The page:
Sunday, January 22, 2012

The most beautiful woman on two planets

I've been waiting for years for Hollywood to get around to John Carter. At last, it's coming. Disney has reached the point they're willing to commit themselves to a release date and a trailer. The technology is there: If Cameron can do Avatar, Stanton can do Mars.

I just did a Google search for Dejah Thoris, looking for a suitable kick-ass image of the Martian princess who wins the heart of John Carter. The only one I found is this out-of-print $99 action figure. All the rest -- all the rest -- are pin-up models.

In the books, Edgar Rice Burroughs tells us (though he doesn't belabor the point) that Martians don't wear clothes. They wear, at most, weapons. They'll wear the occasional bauble and bangle to indicate their social status and brighten up an otherwise drab leather sword belt, but that's about it. The infamous Slave Leia costume is incomprehensibly modest compared to Martian custom.

So if you go searching for images of Dejah Thoris, you can guess that you're going to find as few clothes as possible, to cover up the naughty bits that the artist was unwilling or unable to show. A lot of people seem to have no idea what a naked woman looks like.

(Whose idea was this floor-length loincloth they seem to like so much?)

What surprised me was not her wardrobe, but her demeanor. Mars is depicted as a brutal, hostile place: Everyone is armed, everyone knows how to use weapons and everyone is prepared to use them at a moment's notice, because the alternative is getting dead. Depictions of John Carter reflect this. Depictions of Dejah Thoris indicate that a Playboy photographer is in town taking applications for the upcoming Girls of the Red Planet pictorial.

Some, OK, I get that. I'm a red-blooded male, after all. We're pigs. *shrug* Most, well, I kind-of get that too. Burroughs struggles to give Dejah Thoris much to do beyond being beautiful, inaccessible and/or threatened so that John Carter can win through to her side. But all?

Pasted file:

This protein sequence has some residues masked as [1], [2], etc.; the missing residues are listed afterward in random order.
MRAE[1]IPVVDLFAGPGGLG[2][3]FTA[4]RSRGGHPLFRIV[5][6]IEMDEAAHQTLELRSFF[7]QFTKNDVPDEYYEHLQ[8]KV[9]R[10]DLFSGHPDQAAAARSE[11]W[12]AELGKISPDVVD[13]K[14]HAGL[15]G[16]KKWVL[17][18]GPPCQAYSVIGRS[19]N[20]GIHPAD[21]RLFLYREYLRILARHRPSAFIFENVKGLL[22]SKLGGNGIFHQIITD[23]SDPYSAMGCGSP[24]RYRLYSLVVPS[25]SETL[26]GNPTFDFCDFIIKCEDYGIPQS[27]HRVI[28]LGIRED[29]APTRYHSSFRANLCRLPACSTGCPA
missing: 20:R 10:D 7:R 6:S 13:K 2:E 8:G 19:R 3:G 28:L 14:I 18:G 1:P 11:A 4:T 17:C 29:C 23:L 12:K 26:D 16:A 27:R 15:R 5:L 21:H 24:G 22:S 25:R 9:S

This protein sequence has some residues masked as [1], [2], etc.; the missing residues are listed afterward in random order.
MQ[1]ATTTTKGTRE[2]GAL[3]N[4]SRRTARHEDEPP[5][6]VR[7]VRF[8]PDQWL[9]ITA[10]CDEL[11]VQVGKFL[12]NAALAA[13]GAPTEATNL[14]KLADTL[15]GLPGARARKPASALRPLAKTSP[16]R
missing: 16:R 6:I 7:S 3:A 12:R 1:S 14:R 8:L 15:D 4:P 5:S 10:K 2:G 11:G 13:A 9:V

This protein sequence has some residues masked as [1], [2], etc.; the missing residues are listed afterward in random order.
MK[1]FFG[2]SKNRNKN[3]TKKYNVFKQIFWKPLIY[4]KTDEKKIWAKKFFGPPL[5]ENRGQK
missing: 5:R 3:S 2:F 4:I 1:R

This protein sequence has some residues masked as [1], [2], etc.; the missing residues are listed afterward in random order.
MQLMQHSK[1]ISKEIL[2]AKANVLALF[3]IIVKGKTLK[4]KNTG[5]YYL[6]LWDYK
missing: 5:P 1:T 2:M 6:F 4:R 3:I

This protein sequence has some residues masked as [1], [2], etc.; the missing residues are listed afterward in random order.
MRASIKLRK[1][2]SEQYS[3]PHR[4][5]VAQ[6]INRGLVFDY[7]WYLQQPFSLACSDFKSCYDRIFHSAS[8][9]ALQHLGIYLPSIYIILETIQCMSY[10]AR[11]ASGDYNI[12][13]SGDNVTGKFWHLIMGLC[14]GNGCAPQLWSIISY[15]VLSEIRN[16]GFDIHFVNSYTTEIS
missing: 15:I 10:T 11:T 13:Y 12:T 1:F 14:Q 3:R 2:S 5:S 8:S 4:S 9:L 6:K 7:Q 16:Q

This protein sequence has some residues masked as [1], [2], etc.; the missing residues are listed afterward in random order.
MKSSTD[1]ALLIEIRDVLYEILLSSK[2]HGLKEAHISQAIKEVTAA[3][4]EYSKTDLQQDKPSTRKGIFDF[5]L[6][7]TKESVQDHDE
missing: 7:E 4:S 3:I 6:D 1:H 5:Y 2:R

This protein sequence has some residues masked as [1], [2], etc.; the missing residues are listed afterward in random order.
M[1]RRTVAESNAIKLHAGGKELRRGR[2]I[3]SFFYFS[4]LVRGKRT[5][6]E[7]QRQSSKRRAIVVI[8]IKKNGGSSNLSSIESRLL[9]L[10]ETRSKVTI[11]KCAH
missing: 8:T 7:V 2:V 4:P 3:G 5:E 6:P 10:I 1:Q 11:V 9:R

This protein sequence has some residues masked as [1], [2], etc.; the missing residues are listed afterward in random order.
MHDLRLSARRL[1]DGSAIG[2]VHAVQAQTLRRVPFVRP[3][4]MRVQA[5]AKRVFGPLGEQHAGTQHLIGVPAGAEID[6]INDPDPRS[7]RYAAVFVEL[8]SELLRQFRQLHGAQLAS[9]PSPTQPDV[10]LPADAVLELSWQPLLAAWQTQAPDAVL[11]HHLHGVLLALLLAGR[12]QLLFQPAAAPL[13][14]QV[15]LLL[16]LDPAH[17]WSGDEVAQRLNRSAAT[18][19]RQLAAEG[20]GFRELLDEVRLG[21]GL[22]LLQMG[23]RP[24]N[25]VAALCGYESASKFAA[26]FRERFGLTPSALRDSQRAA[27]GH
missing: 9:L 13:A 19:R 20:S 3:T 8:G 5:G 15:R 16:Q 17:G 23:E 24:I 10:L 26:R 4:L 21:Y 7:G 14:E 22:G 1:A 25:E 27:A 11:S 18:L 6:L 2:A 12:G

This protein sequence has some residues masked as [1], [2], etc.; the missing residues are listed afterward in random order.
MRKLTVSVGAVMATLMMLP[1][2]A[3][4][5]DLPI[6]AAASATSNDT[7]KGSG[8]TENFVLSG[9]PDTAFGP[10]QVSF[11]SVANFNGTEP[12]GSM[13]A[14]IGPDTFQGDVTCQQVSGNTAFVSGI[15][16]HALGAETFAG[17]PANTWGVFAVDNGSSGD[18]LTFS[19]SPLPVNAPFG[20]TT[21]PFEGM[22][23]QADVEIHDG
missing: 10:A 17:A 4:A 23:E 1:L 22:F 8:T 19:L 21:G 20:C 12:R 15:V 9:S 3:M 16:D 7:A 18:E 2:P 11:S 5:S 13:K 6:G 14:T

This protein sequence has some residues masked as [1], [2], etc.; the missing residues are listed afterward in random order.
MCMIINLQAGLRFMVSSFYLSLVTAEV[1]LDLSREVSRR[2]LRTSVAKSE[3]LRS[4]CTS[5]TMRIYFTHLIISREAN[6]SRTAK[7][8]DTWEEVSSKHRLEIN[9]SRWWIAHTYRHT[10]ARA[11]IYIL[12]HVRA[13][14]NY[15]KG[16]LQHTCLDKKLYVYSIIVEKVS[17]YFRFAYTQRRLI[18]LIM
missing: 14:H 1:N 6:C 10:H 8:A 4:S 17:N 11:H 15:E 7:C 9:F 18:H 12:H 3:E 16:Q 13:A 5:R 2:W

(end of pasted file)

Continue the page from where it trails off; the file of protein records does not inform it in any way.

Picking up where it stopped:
I guess what I'm saying is that if Disney / Stanton want to make a fully rounded... er, fleshed-out... er, three-dimensional... Dang it. If Dejah Thoris is going to be anything more than a macguffin, they've got their work cut out for them. Burroughs is no help.

(If one wished to be a literary purist, one could consider the implications when Burroughs tells us that almost no Martian animals actually have hair -- and those humanoids that have hair have it only upon their heads. And some people do observe that since Martians lay eggs, that Dejah should not have a belly-button.)

Thursday, January 19, 2012

So close

Congratulations, DC, for changing your mind.

Well, did you change your mind, or did somebody get sacked or replaced and the new person decided you needed a new identity?

In any case, I should offer you hearty congratulations for coming up with a logo that would support being rendered in the primary colors one associates with comic books.

I should congratulate you, but I won't, because you clearly don't intend to use it that way, and it's purely accidental that it does work so well. See above right for an example of what I mean by that, since your designers apparently didn't think of it.

LATER: I hear there's been a small internet explosion over the fact that the cover mockups include an image of a clear post-New 52 Batman numbered #708. What it says to me is that the decision to re-do the corporate identity came from a different office than the decision to restart numbering. It might even indicate that the new corporate logo has been essentially a done deal waiting for the right moment to announce for quite a long time. Why now? Well, because they've had the press releases ready for a while, just waiting for the news to leak (which it just did), so now's the time to make it look like an actual plan instead of an accident.

And I see from the mockups that the logo will bleed off the left edge of the cover. Interesting.

LATER STILL: GeekDad points out that this new design is a departure from the continuity apparent in every previous DC logo back to 1940 (even including the briefly-used AA bullet). He calls it a clear indication of a "new regime in control", and that seems right to me. (See also SignalNoise.)

But everything adds up to the new DC wanting to be known as an entertainment company, not a *shudder* comic book company, which makes my color treatment highly unlikely indeed.

I mean, if I owned Superman, I'd be reminding the world of it at every possible opportunity, and one way I'd do that is to happily use his uniform colors on my corporate logo.

Tuesday, January 17, 2012

That's what was missing...!

Yeah, the powers that be looked at the DC lineup with eleven bat-titles, and said to themselves, "You know what we need, is another Batman monthly."

Okay, I'm trying to be realistic. I knew all of these new titles wouldn't last. I won't claim to have correctly predicted the ones they just cancelled (I was sure "I, Vampire" and "Frankenstein" would be the first to go), but you just had to know that some of the New 52 titles were never intended to be long-term ongoing features.

And I'm not going to go neener-neener because "Justice League" is shipping late. Cue Iago: "Oh there's a big surprise! That's an incredible - I think I'm going to have a heart attack and die of not surprise!" By my reckoning, this makes twice: #2 was eight or nine weeks later than #1, after all.

So, DC, are you still publishing Showcases?

Monday, January 16, 2012

I just have to say it

This month:
Action Comics #6
Wolverine #300

Something is very wrong.